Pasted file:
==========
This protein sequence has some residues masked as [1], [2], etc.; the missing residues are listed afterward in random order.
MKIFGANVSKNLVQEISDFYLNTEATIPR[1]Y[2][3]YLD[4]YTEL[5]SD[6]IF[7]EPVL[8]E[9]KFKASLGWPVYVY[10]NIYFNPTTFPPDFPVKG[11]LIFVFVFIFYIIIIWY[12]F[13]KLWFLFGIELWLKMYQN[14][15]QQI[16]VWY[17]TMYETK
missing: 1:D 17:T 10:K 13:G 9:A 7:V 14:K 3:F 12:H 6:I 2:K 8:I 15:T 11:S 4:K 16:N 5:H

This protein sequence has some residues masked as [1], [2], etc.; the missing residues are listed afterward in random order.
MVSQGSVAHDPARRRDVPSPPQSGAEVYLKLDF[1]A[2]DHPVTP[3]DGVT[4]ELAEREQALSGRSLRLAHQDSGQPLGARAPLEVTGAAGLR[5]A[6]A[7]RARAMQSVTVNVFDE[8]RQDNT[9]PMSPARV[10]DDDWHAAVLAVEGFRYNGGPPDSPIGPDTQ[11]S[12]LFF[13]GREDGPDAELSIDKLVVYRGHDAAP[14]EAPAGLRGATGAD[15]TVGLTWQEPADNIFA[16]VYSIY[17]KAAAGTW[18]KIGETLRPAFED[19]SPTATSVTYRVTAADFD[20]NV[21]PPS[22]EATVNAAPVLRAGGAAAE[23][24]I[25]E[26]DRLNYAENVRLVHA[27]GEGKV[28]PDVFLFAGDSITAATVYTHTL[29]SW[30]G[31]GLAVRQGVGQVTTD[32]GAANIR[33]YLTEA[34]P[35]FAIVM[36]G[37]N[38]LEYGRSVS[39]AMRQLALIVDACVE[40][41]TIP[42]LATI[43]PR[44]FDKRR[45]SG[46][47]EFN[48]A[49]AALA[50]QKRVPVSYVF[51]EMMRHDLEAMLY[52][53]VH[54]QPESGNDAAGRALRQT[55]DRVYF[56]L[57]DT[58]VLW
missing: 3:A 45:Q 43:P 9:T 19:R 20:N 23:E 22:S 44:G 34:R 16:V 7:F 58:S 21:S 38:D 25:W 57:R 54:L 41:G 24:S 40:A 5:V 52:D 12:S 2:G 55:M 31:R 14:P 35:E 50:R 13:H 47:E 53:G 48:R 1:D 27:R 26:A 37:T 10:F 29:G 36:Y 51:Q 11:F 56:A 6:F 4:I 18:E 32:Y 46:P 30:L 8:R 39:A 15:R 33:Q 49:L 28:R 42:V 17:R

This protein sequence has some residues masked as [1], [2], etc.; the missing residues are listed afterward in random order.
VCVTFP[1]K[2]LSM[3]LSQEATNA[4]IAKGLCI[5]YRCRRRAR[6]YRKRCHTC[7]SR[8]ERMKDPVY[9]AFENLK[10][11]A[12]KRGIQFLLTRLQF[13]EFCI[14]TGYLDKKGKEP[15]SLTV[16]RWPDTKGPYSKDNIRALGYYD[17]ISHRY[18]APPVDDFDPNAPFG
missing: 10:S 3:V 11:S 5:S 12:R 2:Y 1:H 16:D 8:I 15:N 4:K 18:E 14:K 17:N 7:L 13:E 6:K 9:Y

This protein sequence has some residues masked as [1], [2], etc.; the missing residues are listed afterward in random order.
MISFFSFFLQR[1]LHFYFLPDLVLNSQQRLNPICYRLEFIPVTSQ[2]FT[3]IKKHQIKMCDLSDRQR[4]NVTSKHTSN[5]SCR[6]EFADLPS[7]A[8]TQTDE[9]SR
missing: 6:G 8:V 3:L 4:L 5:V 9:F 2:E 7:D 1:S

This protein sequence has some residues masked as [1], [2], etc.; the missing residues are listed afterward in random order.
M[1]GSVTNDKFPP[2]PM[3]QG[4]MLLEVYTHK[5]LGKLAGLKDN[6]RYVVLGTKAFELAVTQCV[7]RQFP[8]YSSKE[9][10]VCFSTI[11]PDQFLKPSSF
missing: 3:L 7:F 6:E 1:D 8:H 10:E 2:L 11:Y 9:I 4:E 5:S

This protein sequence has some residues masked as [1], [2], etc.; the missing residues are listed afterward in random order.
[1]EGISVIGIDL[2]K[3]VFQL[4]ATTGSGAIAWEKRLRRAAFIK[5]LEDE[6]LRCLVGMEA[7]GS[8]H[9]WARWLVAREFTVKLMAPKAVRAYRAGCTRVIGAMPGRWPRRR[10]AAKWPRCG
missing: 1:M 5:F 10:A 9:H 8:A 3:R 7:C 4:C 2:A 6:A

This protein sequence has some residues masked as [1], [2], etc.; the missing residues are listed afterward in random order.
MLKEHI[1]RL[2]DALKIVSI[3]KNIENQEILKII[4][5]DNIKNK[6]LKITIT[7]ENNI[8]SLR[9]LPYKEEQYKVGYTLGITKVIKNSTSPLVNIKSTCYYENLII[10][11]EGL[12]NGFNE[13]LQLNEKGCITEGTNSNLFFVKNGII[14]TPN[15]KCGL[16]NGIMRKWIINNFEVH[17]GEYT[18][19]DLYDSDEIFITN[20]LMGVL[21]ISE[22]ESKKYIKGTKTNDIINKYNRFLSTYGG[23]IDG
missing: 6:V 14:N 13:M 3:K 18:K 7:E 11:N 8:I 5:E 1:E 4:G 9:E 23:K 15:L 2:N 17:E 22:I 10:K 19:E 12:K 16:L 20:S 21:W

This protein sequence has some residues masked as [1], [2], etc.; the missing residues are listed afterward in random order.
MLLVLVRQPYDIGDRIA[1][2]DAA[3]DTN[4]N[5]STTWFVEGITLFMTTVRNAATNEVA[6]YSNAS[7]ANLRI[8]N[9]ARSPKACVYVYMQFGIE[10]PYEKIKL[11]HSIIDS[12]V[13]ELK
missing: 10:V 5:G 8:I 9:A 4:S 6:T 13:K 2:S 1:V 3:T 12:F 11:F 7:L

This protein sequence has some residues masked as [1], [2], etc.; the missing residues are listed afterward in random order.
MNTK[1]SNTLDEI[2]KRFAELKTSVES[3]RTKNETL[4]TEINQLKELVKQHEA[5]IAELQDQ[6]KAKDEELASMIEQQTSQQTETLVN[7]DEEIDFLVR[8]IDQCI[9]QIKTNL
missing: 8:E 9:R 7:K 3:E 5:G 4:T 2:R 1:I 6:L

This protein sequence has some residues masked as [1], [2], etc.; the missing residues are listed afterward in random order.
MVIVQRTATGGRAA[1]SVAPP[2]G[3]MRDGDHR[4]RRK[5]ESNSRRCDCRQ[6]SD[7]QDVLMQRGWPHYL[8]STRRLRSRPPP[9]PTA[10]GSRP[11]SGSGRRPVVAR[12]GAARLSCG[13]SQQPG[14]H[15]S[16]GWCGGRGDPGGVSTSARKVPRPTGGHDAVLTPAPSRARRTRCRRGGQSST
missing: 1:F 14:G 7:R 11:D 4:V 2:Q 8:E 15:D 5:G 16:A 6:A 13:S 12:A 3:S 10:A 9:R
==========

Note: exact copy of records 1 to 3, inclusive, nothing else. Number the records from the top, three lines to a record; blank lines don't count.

This protein sequence has some residues masked as [1], [2], etc.; the missing residues are listed afterward in random order.
MKIFGANVSKNLVQEISDFYLNTEATIPR[1]Y[2][3]YLD[4]YTEL[5]SD[6]IF[7]EPVL[8]E[9]KFKASLGWPVYVY[10]NIYFNPTTFPPDFPVKG[11]LIFVFVFIFYIIIIWY[12]F[13]KLWFLFGIELWLKMYQN[14][15]QQI[16]VWY[17]TMYETK
missing: 1:D 17:T 10:K 13:G 9:A 7:V 14:K 3:F 12:H 6:I 2:K 8:I 15:T 11:S 4:K 16:N 5:H

This protein sequence has some residues masked as [1], [2], etc.; the missing residues are listed afterward in random order.
MVSQGSVAHDPARRRDVPSPPQSGAEVYLKLDF[1]A[2]DHPVTP[3]DGVT[4]ELAEREQALSGRSLRLAHQDSGQPLGARAPLEVTGAAGLR[5]A[6]A[7]RARAMQSVTVNVFDE[8]RQDNT[9]PMSPARV[10]DDDWHAAVLAVEGFRYNGGPPDSPIGPDTQ[11]S[12]LFF[13]GREDGPDAELSIDKLVVYRGHDAAP[14]EAPAGLRGATGAD[15]TVGLTWQEPADNIFA[16]VYSIY[17]KAAAGTW[18]KIGETLRPAFED[19]SPTATSVTYRVTAADFD[20]NV[21]PPS[22]EATVNAAPVLRAGGAAAE[23][24]I[25]E[26]DRLNYAENVRLVHA[27]GEGKV[28]PDVFLFAGDSITAATVYTHTL[29]SW[30]G[31]GLAVRQGVGQVTTD[32]GAANIR[33]YLTEA[34]P[35]FAIVM[36]G[37]N[38]LEYGRSVS[39]AMRQLALIVDACVE[40][41]TIP[42]LATI[43]PR[44]FDKRR[45]SG[46][47]EFN[48]A[49]AALA[50]QKRVPVSYVF[51]EMMRHDLEAMLY[52][53]VH[54]QPESGNDAAGRALRQT[55]DRVYF[56]L[57]DT[58]VLW
missing: 3:A 45:Q 43:P 9:T 19:R 20:N 23:E 22:S 44:G 34:R 16:V 7:F 58:S 21:S 38:D 25:W 57:R 54:L 41:G 24:S 40:A 5:V 52:D 12:S 2:G 55:M 31:R 14:P 35:E 50:R 13:H 47:E 53:G 48:R 1:D 27:R 26:A 37:T 10:F 29:G 36:Y 51:Q 11:F 56:A 6:F 4:I 18:E 32:Y 46:P 30:L 8:R 39:A 15:R 33:Q 49:L 28:R 42:V 17:R

This protein sequence has some residues masked as [1], [2], etc.; the missing residues are listed afterward in random order.
VCVTFP[1]K[2]LSM[3]LSQEATNA[4]IAKGLCI[5]YRCRRRAR[6]YRKRCHTC[7]SR[8]ERMKDPVY[9]AFENLK[10][11]A[12]KRGIQFLLTRLQF[13]EFCI[14]TGYLDKKGKEP[15]SLTV[16]RWPDTKGPYSKDNIRALGYYD[17]ISHRY[18]APPVDDFDPNAPFG
missing: 10:S 3:V 11:S 5:S 12:R 2:Y 1:H 16:D 8:I 15:N 4:K 18:E 14:K 17:N 7:L 13:E 6:K 9:Y